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Sobeys to carry Certified Island Beef in PEI

New deal is ‘quite a coup’ for three-year-old brand, says industry official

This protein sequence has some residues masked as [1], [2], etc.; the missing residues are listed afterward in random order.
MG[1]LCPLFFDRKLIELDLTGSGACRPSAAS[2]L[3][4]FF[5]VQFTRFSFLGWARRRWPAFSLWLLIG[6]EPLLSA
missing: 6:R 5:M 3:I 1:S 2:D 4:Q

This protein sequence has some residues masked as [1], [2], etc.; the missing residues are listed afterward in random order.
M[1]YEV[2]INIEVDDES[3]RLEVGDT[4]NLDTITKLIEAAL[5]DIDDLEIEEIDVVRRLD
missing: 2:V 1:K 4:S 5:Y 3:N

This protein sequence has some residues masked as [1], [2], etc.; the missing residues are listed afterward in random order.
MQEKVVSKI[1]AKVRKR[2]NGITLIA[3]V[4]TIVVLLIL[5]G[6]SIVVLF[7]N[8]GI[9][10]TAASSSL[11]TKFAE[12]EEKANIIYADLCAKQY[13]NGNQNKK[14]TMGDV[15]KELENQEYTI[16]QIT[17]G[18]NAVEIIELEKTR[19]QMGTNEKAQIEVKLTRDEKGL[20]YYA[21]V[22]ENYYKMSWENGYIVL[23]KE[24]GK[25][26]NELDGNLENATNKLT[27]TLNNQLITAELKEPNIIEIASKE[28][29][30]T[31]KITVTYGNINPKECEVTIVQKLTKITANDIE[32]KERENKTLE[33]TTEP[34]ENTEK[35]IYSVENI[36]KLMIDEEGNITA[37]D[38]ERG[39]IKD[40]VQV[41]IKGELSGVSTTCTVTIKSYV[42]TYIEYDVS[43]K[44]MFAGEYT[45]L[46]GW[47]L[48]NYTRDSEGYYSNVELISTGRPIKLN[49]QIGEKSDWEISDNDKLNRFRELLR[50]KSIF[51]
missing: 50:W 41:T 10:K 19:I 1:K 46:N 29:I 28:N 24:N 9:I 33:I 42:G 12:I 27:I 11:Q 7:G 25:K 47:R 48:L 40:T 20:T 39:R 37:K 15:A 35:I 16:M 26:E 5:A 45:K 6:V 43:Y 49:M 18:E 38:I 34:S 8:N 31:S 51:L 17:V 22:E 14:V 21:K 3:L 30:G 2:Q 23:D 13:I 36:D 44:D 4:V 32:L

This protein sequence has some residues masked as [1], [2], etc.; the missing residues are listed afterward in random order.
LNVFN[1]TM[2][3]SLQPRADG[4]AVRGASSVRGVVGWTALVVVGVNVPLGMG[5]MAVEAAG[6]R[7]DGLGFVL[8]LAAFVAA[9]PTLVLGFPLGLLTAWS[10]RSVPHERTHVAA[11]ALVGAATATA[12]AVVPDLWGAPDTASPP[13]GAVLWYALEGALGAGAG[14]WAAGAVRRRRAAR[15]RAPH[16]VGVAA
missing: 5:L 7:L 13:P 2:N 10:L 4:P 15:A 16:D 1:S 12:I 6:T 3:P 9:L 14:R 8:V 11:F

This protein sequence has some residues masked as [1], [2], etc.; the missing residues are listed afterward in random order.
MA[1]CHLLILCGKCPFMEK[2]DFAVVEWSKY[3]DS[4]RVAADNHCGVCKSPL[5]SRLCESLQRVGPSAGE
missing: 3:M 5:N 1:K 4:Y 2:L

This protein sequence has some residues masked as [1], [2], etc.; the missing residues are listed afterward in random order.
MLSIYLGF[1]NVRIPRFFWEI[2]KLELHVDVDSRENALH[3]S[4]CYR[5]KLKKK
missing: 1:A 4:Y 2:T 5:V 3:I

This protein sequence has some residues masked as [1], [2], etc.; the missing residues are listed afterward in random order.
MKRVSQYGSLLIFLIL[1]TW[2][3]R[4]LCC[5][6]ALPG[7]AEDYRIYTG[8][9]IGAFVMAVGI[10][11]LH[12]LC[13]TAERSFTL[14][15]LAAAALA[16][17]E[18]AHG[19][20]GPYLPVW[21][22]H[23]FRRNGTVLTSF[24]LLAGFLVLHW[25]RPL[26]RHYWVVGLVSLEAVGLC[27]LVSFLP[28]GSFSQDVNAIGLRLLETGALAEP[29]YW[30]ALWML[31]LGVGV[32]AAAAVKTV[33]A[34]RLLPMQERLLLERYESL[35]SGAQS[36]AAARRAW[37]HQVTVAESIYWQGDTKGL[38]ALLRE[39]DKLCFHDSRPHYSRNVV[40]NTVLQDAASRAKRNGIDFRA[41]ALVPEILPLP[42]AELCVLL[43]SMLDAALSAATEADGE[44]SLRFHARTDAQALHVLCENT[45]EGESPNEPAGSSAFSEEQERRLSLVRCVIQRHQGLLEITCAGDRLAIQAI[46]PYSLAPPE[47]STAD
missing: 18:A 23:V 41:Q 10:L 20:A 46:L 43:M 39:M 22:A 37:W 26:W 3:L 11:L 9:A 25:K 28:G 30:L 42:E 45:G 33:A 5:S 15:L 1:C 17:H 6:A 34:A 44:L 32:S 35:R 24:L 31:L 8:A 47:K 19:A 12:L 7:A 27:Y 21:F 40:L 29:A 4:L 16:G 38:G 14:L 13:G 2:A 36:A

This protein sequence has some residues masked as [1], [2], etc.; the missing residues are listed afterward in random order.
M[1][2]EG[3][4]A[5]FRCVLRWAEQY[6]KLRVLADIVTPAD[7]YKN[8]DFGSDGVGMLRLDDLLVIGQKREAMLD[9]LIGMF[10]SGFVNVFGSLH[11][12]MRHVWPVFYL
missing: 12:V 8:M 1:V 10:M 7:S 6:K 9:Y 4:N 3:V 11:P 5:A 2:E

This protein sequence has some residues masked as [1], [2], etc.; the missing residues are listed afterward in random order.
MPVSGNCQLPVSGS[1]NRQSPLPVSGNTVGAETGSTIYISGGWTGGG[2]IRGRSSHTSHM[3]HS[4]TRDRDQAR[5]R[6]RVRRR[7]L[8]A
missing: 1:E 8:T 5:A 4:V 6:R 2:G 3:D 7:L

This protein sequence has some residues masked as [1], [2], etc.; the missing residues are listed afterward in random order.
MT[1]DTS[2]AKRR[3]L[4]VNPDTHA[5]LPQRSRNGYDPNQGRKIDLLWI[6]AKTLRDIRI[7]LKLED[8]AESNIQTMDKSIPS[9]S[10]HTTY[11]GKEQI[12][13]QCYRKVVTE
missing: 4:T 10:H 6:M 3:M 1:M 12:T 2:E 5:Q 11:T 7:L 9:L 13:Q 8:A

In what is being described as a breakthrough for the home-grown product, five Sobeys stores in Prince Edward Island are now selling the nearly three-year old Certified Island Beef (CIB) brand. The new distribution deal is the result of a partnership between Sobeys, the Cattle Producers of Prince Edward Island, the Food Island Partnership and Atlantic Beef Products. CIB formally launched in 2013, although only select Ontario stores had carried the premium-priced brand until now. Shauna Selig, communications manager at Sobeys, said that Atlantic Beef Products’ former business model for CIB was largely focused on restaurants and niche retailers, as opposed to mainstream grocers. “We’ve worked with Atlantic Beef Products for years and have a great business relationship, so when we approached them to talk about expanding our business, CIB came up conversation as an opportunity. It’s one we were quick to jump on,” she says. The deal is part of Sobeys’ continued commitment to addressing increased consumer demand for locally sourced products, she says. Sobeys operates two stores in Charlottetown, as well as single stores in Montague, Stratford and Summerside. Sobeys is carrying a full variety of CIB cuts, similar to other beef brands, says Selig. “The quality of the product is what our customers expect from Sobeys – top notch,” she says. “It’s important to us that no matter the brand, when a Sobeys customer picks a cut of beef, they are getting a quality product, and CIB has certainly met and exceeded customer expectations.” Greg Pearce, director of provincial food brands with Food Island Partnership, an industry organization that works to promote the province’s food industry, says the new deal is “quite a coup” for the CIB brand. Approximately 90 family-owned farms on the island currently produce CIB, which is raised to AAA-grade standards using no hormones and humane slaughtering practices. The additional work means that distributors pay a $110 premium on every animal sold under the CIB brand, with that money divided between the cattle farmers, the processing plant and the Food Island Partnership. Distributors recoup that investment at retail. Pearce says the goal is to sell 600 head of CIB cattle this year, up from approximately 450 when the program first started. Increased sales are based on increased consumer demand at both the distributor and consumer levels,” he says. While Sobeys does not have an exclusive deal to carry the CIB brand in PEI, Pearce said there are currently no discussions with other retailers. “We’re very happy with the partnership at the moment,” he says.

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